This is a real survivalist’s hiking trail that requires a lot of wild camping in the Patagonian Andes. The route crosses few roads and even fewer towns, so thru-hikers will find navigation and the logistics of staying supplied a real challenge. Although not an official trail, the route does incorporate some official ones as well as many local horse tracks that are maintained by local herdsmen. This hiking trail is one of the most isolated, underdeveloped and remote — which means it’s also one of the most pristine long-distance hiking trails.

4. Te Araroa Trail

Photo: ChrisNoe/Shutterstock

Location: New Zealand
Distance: 3,000km (1,864mi)
Duration: 80-110 days

Stretching from Cape Reinga on the northern tip of New Zealand’s North Island all the way to Bluff at the southernmost tip of South Island, the Te Araroa Trail (Maori for “Long Pathway”) is one of the newest long-distance hiking trails in the world. Along the way, hikers will likely encounter some of the most diverse topography in the world including sandy beaches thronging with seals and penguins, blossoming rainforests, active volcanoes, snow-capped Alpine mountains, and emerald glacial lakes.

5. Rim of Africa Trail

Photo: Dominique de La Croix/Shutterstock

Location: South Africa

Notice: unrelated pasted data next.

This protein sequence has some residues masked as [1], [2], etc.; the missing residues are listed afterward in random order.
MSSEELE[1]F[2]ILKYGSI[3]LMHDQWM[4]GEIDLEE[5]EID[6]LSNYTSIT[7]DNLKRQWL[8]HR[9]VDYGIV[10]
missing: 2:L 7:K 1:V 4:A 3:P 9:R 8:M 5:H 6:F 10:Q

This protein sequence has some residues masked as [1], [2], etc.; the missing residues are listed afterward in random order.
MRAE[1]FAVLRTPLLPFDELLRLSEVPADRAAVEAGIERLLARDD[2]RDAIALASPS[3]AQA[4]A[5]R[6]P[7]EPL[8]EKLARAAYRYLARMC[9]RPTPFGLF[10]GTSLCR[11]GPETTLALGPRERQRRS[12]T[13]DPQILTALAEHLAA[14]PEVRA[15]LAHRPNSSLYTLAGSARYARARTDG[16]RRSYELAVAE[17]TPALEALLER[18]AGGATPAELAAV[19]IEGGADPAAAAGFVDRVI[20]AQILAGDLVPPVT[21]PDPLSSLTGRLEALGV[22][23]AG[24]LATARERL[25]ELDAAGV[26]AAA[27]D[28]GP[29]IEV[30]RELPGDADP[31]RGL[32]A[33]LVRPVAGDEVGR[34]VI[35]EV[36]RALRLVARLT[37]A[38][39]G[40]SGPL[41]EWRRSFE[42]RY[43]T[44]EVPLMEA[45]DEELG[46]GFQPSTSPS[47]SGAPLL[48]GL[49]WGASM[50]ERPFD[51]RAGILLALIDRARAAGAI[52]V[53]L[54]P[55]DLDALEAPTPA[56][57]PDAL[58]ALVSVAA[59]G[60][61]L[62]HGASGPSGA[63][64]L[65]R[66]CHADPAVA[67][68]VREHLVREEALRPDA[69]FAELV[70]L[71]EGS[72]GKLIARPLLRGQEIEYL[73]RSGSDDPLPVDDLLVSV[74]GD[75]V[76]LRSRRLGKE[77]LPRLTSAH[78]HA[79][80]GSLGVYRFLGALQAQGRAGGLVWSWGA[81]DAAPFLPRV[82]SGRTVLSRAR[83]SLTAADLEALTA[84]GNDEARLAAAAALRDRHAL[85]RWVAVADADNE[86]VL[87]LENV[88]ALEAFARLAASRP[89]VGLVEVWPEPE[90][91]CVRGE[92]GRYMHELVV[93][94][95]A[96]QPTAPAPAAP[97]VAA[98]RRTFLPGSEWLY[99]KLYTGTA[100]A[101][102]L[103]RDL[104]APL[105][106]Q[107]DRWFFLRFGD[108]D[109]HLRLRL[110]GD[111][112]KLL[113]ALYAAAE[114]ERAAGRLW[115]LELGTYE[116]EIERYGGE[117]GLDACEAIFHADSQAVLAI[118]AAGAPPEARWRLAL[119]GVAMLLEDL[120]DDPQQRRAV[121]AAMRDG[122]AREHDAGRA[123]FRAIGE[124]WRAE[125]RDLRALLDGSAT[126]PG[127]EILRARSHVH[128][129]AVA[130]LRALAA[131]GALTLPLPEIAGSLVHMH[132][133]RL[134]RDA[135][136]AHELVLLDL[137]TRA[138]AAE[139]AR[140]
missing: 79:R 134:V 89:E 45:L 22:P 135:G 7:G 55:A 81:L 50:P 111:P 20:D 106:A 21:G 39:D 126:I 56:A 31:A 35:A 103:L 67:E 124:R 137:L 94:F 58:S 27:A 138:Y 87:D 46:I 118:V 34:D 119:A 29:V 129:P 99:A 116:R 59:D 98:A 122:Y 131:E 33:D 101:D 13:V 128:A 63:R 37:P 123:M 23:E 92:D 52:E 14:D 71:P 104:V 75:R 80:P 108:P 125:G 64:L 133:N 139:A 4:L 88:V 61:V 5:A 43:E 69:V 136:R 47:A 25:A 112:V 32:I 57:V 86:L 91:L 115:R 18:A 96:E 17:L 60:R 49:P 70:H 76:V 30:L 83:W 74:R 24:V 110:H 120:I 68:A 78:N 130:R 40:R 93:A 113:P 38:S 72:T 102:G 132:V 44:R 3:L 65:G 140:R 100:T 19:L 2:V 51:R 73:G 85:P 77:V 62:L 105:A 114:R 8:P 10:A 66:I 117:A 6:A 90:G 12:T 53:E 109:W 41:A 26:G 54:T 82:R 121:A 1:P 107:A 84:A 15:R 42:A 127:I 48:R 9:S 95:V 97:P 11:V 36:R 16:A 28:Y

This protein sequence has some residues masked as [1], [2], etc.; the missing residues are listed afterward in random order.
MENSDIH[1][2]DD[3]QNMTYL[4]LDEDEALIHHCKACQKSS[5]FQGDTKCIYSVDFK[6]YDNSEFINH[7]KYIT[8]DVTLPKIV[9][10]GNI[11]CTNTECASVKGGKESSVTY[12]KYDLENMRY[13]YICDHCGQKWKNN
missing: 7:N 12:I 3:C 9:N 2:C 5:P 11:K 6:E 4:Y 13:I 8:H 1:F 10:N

Distance: 650km (403mi)
Duration: 55-65 days

The best of Africa’s fledgling long-distance hiking trails, the Rim of Africa traverses the rugged Cape Mountains of South Africa. The trail begins at altitude in the Cederberg Wilderness Area north of Cape Town and ends to the northwest in the foothills of the Outeniqua Mountains along the Garden Route. The trail follows old pathways, existing hiking trails, and remote pathless ridgelines, and uses a series of “nine traverses” across remote and often inaccessible regions of the Cape Mountains.

6. Tokai Nature Trail

Photo: IamDoctorEgg/Shutterstock

Location: Japan
Distance: 1,697km (1,054mi)
Duration: 40-50 days

One of the gentler and more undulating long-distance hiking trails on this list runs from Tokyo to Osaka traversing 11 prefectures along the way. The route passes Japan’s iconic Mount Fuji, as well as plenty of lesser-known Japanese cultural and heritage sites, and vast areas of natural beauty. In fact, the route was designed to pass through areas usually hidden from national and international tourists. Hikers can expect to pass by traditional Japanese imperial gardens complete with cherry blossoms and maples, fertile hillsides, lush everglades, and deep, snaking river canyons.

Further reading: Hiking in Japan: An Adventurer’s Guide to the Mountain Trails

7. Great Divide Trail